Wednesday, December 14, 2011

Biking Our Way to Success!

Biking Our Way to Success!

My Students: "Big wheels keep on rolling!" However, this is not the case if you are a preschooler at our school. The kindergarteners have two very old bikes, which they allow us to use once a week, but this limited time is not enough for our developing gross motor skills! We need our own preschool sized bikes!
Our class is a Pre-K for students between the ages of 3-5 with special needs. Their disabilities differ, but most are placed on the Autism spectrum. We are located on an elementary school campus and are the only Pre-K in the district.

My students have their days, planned full of interventions, assessments and therapy sessions. They are all such little troopers that face great difficulties daily. When they come to school, I want them to be excited and happy. School should be challenging, but there's no reason it can't also be fun!

Despite their disabilities, the students in my classroom are just like any other preschooler. They love coming to school and exploring their environment in hands-on ways. We love music, dancing, and art (especially the messy kind!), but our favorite time of the day is story time! If you were to visit our classroom, you would probably be introduced to our favorite book, "Pete the Cat," within the first five minutes of your arrival (probably sooner!).

My Project: The students in my class eagerly await Fridays because they know they get to ride the "big kids" bikes. Unfortunately, because of the kindergarten's recess schedule, we only have access to the bikes one day a week. This simply is not enough time to help develop my student's large muscles and coordination. Many of the students in my class have delays in coordination, balance, and gross motor development. Our occupational therapist has suggested that many of the students in my class should start riding tricycles, in order to help encourage development. We are requesting one small bike and one bigger bike in order to accommodate all of the children in our class. We would also love a scooter to help practice balance and coordination for some of our more advanced students.
My students are so excited for the day that they can use bikes freely at school. Our new bikes will be well loved by the students in my class. Your donations will help ensure that the wheels of development keep on rolling!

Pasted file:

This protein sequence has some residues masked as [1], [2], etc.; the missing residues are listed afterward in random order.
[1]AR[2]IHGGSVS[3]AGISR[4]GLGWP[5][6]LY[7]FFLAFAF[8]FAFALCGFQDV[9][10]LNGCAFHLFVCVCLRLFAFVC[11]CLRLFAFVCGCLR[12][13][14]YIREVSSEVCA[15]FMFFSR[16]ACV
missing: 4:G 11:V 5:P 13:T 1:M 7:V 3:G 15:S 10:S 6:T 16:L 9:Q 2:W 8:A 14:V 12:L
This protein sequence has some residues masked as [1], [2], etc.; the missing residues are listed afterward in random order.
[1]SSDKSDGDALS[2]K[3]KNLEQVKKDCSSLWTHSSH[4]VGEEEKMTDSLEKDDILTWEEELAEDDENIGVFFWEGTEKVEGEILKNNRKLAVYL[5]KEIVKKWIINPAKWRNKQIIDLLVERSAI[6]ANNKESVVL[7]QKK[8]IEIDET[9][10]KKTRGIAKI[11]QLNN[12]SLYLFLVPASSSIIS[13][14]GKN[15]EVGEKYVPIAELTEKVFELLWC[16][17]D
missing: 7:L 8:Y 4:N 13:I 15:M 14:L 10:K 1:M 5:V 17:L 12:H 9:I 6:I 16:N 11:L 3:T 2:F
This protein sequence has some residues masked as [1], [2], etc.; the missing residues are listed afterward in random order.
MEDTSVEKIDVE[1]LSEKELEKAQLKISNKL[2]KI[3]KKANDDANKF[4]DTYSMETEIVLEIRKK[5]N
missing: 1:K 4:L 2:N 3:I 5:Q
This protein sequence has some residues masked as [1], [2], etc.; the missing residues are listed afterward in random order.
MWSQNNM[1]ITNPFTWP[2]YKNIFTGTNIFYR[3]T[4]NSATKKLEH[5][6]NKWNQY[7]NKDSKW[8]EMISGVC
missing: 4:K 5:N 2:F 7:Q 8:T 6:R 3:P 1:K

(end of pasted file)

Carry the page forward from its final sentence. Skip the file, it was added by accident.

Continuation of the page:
My students need 2 cycles and a scooter to help practice coordination and to foster gross motor development.

Thursday, December 8, 2011

A Sensational Experience!

Your Teacher Photo


My Students: A hand dryer, a toilet flushing, a hug from a friend! All of these very normal sounds and sensations can be overwhelming for the students in my class because of their placement on the Autism Spectrum. We need a way to experience with our senses in a safe and structured way.
Our class is a Pre-K class for students between the ages of 3-5 with special needs. Their disabilities differ, but most are placed on the Autism spectrum. We are located on an elementary school campus and are the only Pre-K in the district. My students have their days planned full of interventions, assessments and therapy sessions. They are all such little troopers that face great difficulties daily. When they come to school, I want them to be excited and happy. School should be challenging, but there's no reason it can't also be fun! Despite their disabilities, the students in my classroom are just like any other preschooler. They love coming to school and exploring their environment in hands-on ways. We love music, dancing, and art (especially the messy kind!), but our favorite time of the day is story time! If you were to visit our classroom, you would probably be introduced to our favorite book, "Pete the Cat," within the first five minutes of your arrival (probably sooner!).

My Project: Autistic children often have difficulties organizing and processing sensory input. Sights, smells, touches, and sounds may be ignored entirely, or overreacted to. When sensory input is not being managed properly, problems in behavior, learning, and attention may arise. We have attempted to create a miniature sensory center in our classroom by using a radio, a swing, tumbling mats, and aromatherapy; however, we would love to expand this area in our classroom in order to better address our student's entire sensory needs. We are requesting one light table in order to explore sight in a hands-on way. The students will be able to use the translucent Prism Blocks and Climbers in order to explore color, light, and depth perception. The Magna Tiles will be an interesting way for the students to adjust to resistance and pressure. The bean bags will help our students adjust to sitting on different textures, by being enveloped in a soft, squishy chair.
Our class is designed to help prepare students to be able to function in a classroom before entering kindergarten. Some of the biggest issues facing Autistic students in the classroom are behavior, attention and sensory input management. We greatly desire a way to help our students better handle sensory situations, and thereby preparing them to be successful students later on. This sensory station will be a wonderful way to ensure our student's success and development!

My students need a sensory station that will help them with their Autism, as well as give them the sensory input necessary to better help them explore their environment.

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